Language, social, and executive functions in high functioning autism: A continuum of performance

Rebecca J. Landa, Melissa C. Goldberg

Research output: Contribution to journalArticlepeer-review


This study examined language and executive functions (EF) in high-functioning school-aged individuals with autism and individually matched controls. Relationships between executive, language, and social functioning were also examined. Participants with autism exhibited difficulty on measures of expressive grammar, figurative language, planning, and spatial working memory. A mixed profile of impaired and enhanced abilities was noted in set-shifting. While controls showed the typical increase in errors when shifting sets from an intradimensional to an extra-dimensional stimulus, this pattern was not noted in participants with autism. Relationships between EF, language, and social performance were weak to non-existent. Implications for theories of core deficit in autism and dissociable nature of the language and executive impairments in autism are discussed.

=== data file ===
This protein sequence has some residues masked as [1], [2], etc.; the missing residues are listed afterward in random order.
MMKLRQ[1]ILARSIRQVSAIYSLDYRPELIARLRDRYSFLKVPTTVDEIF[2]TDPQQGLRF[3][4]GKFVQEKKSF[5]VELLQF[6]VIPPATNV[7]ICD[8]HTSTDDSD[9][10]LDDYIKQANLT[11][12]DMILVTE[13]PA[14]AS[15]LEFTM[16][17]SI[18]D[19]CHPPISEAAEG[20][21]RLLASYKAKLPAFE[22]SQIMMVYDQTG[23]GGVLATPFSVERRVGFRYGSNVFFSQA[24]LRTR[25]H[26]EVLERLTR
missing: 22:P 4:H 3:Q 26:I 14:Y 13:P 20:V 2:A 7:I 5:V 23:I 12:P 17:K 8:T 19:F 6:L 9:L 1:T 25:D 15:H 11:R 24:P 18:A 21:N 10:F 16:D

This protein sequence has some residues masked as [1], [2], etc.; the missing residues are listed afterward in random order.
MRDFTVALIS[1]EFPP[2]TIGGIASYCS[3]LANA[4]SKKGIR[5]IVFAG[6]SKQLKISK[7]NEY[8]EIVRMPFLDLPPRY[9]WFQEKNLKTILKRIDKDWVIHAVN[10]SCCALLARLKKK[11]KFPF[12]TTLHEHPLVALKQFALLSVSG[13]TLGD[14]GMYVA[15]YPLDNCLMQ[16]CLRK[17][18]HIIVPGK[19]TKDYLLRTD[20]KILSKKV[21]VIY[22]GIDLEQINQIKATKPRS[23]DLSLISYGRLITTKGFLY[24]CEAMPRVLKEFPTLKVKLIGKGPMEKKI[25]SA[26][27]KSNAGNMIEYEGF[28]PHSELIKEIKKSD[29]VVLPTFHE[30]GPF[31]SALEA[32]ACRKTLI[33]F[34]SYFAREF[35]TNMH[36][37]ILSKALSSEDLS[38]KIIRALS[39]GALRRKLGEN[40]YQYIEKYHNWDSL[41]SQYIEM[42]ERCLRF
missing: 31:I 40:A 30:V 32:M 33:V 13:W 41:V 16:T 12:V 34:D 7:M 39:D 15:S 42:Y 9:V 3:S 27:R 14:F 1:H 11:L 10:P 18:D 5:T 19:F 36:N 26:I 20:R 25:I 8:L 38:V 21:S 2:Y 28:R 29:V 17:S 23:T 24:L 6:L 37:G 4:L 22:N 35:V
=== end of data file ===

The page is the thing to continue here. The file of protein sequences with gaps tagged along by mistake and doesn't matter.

Original languageEnglish (US)
Pages (from-to)557-573
Number of pages17
JournalJournal of Autism and Developmental Disorders
Issue number5
StatePublished - Oct 2005


  • Autism
  • Executive functions
  • Flexibility
  • Language
  • Social
  • Working memory

ASJC Scopus subject areas

  • Developmental and Educational Psychology


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